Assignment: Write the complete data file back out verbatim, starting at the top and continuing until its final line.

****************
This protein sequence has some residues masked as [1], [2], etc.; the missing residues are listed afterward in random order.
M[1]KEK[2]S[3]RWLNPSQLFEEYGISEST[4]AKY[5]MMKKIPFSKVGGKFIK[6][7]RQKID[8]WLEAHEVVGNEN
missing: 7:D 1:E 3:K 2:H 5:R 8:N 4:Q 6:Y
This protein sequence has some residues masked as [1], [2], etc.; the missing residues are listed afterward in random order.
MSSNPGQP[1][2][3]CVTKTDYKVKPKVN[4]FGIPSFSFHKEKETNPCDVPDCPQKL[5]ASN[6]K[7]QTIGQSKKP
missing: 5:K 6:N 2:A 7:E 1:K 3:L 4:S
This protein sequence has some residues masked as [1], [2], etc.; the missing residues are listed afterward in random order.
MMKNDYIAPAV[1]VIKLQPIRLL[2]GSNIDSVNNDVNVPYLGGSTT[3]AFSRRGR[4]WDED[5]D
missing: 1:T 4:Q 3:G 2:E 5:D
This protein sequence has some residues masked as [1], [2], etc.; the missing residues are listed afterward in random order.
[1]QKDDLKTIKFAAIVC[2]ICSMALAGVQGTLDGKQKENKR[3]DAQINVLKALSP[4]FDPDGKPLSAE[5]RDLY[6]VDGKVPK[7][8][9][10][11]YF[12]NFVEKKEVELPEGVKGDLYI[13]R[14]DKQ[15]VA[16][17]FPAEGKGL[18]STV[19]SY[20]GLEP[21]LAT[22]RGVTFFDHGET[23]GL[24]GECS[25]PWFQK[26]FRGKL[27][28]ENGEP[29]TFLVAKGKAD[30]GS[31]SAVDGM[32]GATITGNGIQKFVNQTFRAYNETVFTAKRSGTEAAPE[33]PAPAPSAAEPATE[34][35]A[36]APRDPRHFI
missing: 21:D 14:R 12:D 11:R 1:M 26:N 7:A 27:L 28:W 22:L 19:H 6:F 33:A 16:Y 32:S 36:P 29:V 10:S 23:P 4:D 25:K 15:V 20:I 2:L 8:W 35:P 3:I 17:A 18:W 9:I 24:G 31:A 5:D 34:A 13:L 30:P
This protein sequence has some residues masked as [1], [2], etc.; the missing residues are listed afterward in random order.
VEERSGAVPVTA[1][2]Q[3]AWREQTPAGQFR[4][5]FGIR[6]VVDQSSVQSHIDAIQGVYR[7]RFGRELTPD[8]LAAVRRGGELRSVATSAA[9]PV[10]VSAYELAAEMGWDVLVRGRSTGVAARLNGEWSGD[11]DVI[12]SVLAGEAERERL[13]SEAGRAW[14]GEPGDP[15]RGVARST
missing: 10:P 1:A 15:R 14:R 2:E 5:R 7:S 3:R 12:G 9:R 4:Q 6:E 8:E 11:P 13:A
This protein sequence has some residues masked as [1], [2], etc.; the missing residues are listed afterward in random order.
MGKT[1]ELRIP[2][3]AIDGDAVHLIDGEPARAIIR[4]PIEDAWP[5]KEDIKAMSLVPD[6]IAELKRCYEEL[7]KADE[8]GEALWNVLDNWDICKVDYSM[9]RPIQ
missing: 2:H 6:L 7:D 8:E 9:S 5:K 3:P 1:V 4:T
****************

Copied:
This protein sequence has some residues masked as [1], [2], etc.; the missing residues are listed afterward in random order.
M[1]KEK[2]S[3]RWLNPSQLFEEYGISEST[4]AKY[5]MMKKIPFSKVGGKFIK[6][7]RQKID[8]WLEAHEVVGNEN
missing: 7:D 1:E 3:K 2:H 5:R 8:N 4:Q 6:Y
This protein sequence has some residues masked as [1], [2], etc.; the missing residues are listed afterward in random order.
MSSNPGQP[1][2][3]CVTKTDYKVKPKVN[4]FGIPSFSFHKEKETNPCDVPDCPQKL[5]ASN[6]K[7]QTIGQSKKP
missing: 5:K 6:N 2:A 7:E 1:K 3:L 4:S
This protein sequence has some residues masked as [1], [2], etc.; the missing residues are listed afterward in random order.
MMKNDYIAPAV[1]VIKLQPIRLL[2]GSNIDSVNNDVNVPYLGGSTT[3]AFSRRGR[4]WDED[5]D
missing: 1:T 4:Q 3:G 2:E 5:D
This protein sequence has some residues masked as [1], [2], etc.; the missing residues are listed afterward in random order.
[1]QKDDLKTIKFAAIVC[2]ICSMALAGVQGTLDGKQKENKR[3]DAQINVLKALSP[4]FDPDGKPLSAE[5]RDLY[6]VDGKVPK[7][8][9][10][11]YF[12]NFVEKKEVELPEGVKGDLYI[13]R[14]DKQ[15]VA[16][17]FPAEGKGL[18]STV[19]SY[20]GLEP[21]LAT[22]RGVTFFDHGET[23]GL[24]GECS[25]PWFQK[26]FRGKL[27][28]ENGEP[29]TFLVAKGKAD[30]GS[31]SAVDGM[32]GATITGNGIQKFVNQTFRAYNETVFTAKRSGTEAAPE[33]PAPAPSAAEPATE[34][35]A[36]APRDPRHFI
missing: 21:D 14:R 12:D 11:R 1:M 26:N 7:A 27:L 28:W 22:L 19:H 6:F 33:A 16:Y 32:S 36:P 29:V 10:S 23:P 4:D 25:K 15:V 20:I 2:L 8:W 35:P 3:I 17:A 18:W 9:I 24:G 31:A 5:D 34:A 13:L 30:P
This protein sequence has some residues masked as [1], [2], etc.; the missing residues are listed afterward in random order.
VEERSGAVPVTA[1][2]Q[3]AWREQTPAGQFR[4][5]FGIR[6]VVDQSSVQSHIDAIQGVYR[7]RFGRELTPD[8]LAAVRRGGELRSVATSAA[9]PV[10]VSAYELAAEMGWDVLVRGRSTGVAARLNGEWSGD[11]DVI[12]SVLAGEAERERL[13]SEAGRAW[14]GEPGDP[15]RGVARST
missing: 10:P 1:A 15:R 14:R 2:E 5:R 7:S 3:R 12:G 9:R 4:Q 6:E 8:E 11:P 13:A
This protein sequence has some residues masked as [1], [2], etc.; the missing residues are listed afterward in random order.
MGKT[1]ELRIP[2][3]AIDGDAVHLIDGEPARAIIR[4]PIEDAWP[5]KEDIKAMSLVPD[6]IAELKRCYEEL[7]KADE[8]GEALWNVLDNWDICKVDYSM[9]RPIQ
missing: 2:H 6:L 7:D 8:E 9:S 5:K 3:P 1:V 4:T